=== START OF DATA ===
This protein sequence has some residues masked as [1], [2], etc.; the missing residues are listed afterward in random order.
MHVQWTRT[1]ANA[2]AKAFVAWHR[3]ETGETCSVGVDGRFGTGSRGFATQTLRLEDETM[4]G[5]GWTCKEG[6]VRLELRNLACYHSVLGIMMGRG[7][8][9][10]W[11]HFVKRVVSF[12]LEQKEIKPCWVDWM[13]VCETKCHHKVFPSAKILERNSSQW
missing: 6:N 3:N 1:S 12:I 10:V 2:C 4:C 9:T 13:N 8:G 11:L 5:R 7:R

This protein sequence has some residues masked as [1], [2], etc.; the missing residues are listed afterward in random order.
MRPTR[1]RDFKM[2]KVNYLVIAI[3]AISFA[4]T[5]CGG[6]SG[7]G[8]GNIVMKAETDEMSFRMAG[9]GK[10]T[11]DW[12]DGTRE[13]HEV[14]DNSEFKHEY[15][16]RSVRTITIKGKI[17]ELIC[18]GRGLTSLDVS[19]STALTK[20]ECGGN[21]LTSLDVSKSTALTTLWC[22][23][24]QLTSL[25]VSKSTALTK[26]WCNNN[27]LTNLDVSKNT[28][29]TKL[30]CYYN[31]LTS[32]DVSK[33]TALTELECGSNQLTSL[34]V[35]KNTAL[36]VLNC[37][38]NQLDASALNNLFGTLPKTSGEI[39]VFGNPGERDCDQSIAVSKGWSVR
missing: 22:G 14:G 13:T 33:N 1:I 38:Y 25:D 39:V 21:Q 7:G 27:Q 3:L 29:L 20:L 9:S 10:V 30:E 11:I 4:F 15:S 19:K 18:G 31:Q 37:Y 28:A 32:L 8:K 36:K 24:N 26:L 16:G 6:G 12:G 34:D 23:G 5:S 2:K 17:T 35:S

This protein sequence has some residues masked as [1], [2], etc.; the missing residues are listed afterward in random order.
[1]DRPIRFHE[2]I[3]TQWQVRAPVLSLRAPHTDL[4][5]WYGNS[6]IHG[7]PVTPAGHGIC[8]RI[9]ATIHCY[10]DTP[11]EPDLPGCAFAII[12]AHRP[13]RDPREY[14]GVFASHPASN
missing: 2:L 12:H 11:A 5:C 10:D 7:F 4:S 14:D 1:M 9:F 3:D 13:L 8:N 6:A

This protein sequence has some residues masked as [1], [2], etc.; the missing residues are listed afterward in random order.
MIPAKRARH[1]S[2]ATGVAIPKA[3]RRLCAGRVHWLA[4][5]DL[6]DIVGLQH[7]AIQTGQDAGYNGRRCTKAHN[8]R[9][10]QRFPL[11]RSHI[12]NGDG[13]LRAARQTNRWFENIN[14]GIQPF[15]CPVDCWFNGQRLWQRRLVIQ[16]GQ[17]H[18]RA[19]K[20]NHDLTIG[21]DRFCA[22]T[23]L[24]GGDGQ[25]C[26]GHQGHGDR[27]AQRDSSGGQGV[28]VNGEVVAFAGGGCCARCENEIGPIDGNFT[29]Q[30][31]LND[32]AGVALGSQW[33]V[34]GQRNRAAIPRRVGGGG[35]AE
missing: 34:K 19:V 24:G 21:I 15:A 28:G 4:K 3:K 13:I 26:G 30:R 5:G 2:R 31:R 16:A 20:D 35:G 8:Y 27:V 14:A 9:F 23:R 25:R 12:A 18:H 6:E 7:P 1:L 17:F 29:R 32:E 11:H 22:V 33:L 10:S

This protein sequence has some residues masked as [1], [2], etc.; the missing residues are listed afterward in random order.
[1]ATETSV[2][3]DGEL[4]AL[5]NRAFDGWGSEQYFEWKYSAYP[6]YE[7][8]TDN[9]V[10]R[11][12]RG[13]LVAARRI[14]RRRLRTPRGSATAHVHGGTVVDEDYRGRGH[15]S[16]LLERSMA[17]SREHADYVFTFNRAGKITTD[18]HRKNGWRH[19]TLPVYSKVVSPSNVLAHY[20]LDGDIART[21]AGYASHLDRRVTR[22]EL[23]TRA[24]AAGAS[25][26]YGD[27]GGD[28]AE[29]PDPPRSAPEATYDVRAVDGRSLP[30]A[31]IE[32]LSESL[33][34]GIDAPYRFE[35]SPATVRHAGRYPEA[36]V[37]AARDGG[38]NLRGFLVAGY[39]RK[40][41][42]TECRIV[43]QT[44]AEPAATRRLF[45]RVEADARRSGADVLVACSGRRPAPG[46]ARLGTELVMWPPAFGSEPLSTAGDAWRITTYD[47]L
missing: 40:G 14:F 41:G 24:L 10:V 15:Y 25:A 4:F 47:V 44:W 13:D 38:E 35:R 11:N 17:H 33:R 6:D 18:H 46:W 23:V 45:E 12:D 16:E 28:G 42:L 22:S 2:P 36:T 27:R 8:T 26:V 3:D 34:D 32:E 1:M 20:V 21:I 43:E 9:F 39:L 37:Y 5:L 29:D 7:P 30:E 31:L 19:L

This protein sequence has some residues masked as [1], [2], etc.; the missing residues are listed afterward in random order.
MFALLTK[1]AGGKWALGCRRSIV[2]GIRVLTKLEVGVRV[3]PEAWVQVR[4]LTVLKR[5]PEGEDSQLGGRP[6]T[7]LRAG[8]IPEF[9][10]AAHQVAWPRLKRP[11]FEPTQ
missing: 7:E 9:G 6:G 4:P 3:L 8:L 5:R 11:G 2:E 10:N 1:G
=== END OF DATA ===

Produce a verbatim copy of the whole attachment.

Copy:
This protein sequence has some residues masked as [1], [2], etc.; the missing residues are listed afterward in random order.
MHVQWTRT[1]ANA[2]AKAFVAWHR[3]ETGETCSVGVDGRFGTGSRGFATQTLRLEDETM[4]G[5]GWTCKEG[6]VRLELRNLACYHSVLGIMMGRG[7][8][9][10]W[11]HFVKRVVSF[12]LEQKEIKPCWVDWM[13]VCETKCHHKVFPSAKILERNSSQW
missing: 6:N 3:N 1:S 12:I 10:V 2:C 4:C 9:T 13:N 8:G 11:L 5:R 7:R

This protein sequence has some residues masked as [1], [2], etc.; the missing residues are listed afterward in random order.
MRPTR[1]RDFKM[2]KVNYLVIAI[3]AISFA[4]T[5]CGG[6]SG[7]G[8]GNIVMKAETDEMSFRMAG[9]GK[10]T[11]DW[12]DGTRE[13]HEV[14]DNSEFKHEY[15][16]RSVRTITIKGKI[17]ELIC[18]GRGLTSLDVS[19]STALTK[20]ECGGN[21]LTSLDVSKSTALTTLWC[22][23][24]QLTSL[25]VSKSTALTK[26]WCNNN[27]LTNLDVSKNT[28][29]TKL[30]CYYN[31]LTS[32]DVSK[33]TALTELECGSNQLTSL[34]V[35]KNTAL[36]VLNC[37][38]NQLDASALNNLFGTLPKTSGEI[39]VFGNPGERDCDQSIAVSKGWSVR
missing: 22:G 14:G 13:T 33:N 1:I 38:Y 25:D 39:V 21:Q 7:G 27:Q 3:L 29:L 20:L 9:S 10:V 30:E 11:I 4:F 15:S 19:K 18:G 31:Q 37:Y 28:A 32:L 8:K 36:K 24:N 26:L 16:G 6:G 12:G 34:D 23:G 5:S 2:K 17:T 35:S

This protein sequence has some residues masked as [1], [2], etc.; the missing residues are listed afterward in random order.
[1]DRPIRFHE[2]I[3]TQWQVRAPVLSLRAPHTDL[4][5]WYGNS[6]IHG[7]PVTPAGHGIC[8]RI[9]ATIHCY[10]DTP[11]EPDLPGCAFAII[12]AHRP[13]RDPREY[14]GVFASHPASN
missing: 2:L 12:H 11:A 5:C 10:D 7:F 4:S 14:D 1:M 9:F 3:D 13:L 8:N 6:A

This protein sequence has some residues masked as [1], [2], etc.; the missing residues are listed afterward in random order.
MIPAKRARH[1]S[2]ATGVAIPKA[3]RRLCAGRVHWLA[4][5]DL[6]DIVGLQH[7]AIQTGQDAGYNGRRCTKAHN[8]R[9][10]QRFPL[11]RSHI[12]NGDG[13]LRAARQTNRWFENIN[14]GIQPF[15]CPVDCWFNGQRLWQRRLVIQ[16]GQ[17]H[18]RA[19]K[20]NHDLTIG[21]DRFCA[22]T[23]L[24]GGDGQ[25]C[26]GHQGHGDR[27]AQRDSSGGQGV[28]VNGEVVAFAGGGCCARCENEIGPIDGNFT[29]Q[30][31]LND[32]AGVALGSQW[33]V[34]GQRNRAAIPRRVGGGG[35]AE
missing: 34:K 19:V 24:G 21:I 15:A 28:G 4:K 3:K 13:I 26:G 30:R 5:G 2:R 31:R 16:A 20:D 35:G 8:Y 27:V 14:A 9:F 23:R 25:R 12:A 18:H 6:E 7:P 1:L 17:F 29:R 32:E 11:H 22:V 33:L 10:S

This protein sequence has some residues masked as [1], [2], etc.; the missing residues are listed afterward in random order.
[1]ATETSV[2][3]DGEL[4]AL[5]NRAFDGWGSEQYFEWKYSAYP[6]YE[7][8]TDN[9]V[10]R[11][12]RG[13]LVAARRI[14]RRRLRTPRGSATAHVHGGTVVDEDYRGRGH[15]S[16]LLERSMA[17]SREHADYVFTFNRAGKITTD[18]HRKNGWRH[19]TLPVYSKVVSPSNVLAHY[20]LDGDIART[21]AGYASHLDRRVTR[22]EL[23]TRA[24]AAGAS[25][26]YGD[27]GGD[28]AE[29]PDPPRSAPEATYDVRAVDGRSLP[30]A[31]IE[32]LSESL[33][34]GIDAPYRFE[35]SPATVRHAGRYPEA[36]V[37]AARDGG[38]NLRGFLVAGY[39]RK[40][41][42]TECRIV[43]QT[44]AEPAATRRLF[45]RVEADARRSGADVLVACSGRRPAPG[46]ARLGTELVMWPPAFGSEPLSTAGDAWRITTYD[47]L
missing: 40:G 14:F 41:G 24:L 10:V 15:Y 25:A 4:F 47:V 44:W 13:D 38:E 35:R 11:N 17:H 33:R 6:D 18:H 46:W 23:V 45:E 12:D 16:E 28:G 42:L 22:S 2:P 36:T 27:R 8:T 26:V 3:D 34:D 32:E 1:M 20:V 21:I 43:E 9:F 39:L 37:Y 5:L 29:D 7:P 30:E 31:L 19:L

This protein sequence has some residues masked as [1], [2], etc.; the missing residues are listed afterward in random order.
MFALLTK[1]AGGKWALGCRRSIV[2]GIRVLTKLEVGVRV[3]PEAWVQVR[4]LTVLKR[5]PEGEDSQLGGRP[6]T[7]LRAG[8]IPEF[9][10]AAHQVAWPRLKRP[11]FEPTQ
missing: 7:E 9:G 6:G 4:P 3:L 8:L 5:R 11:G 2:E 10:N 1:G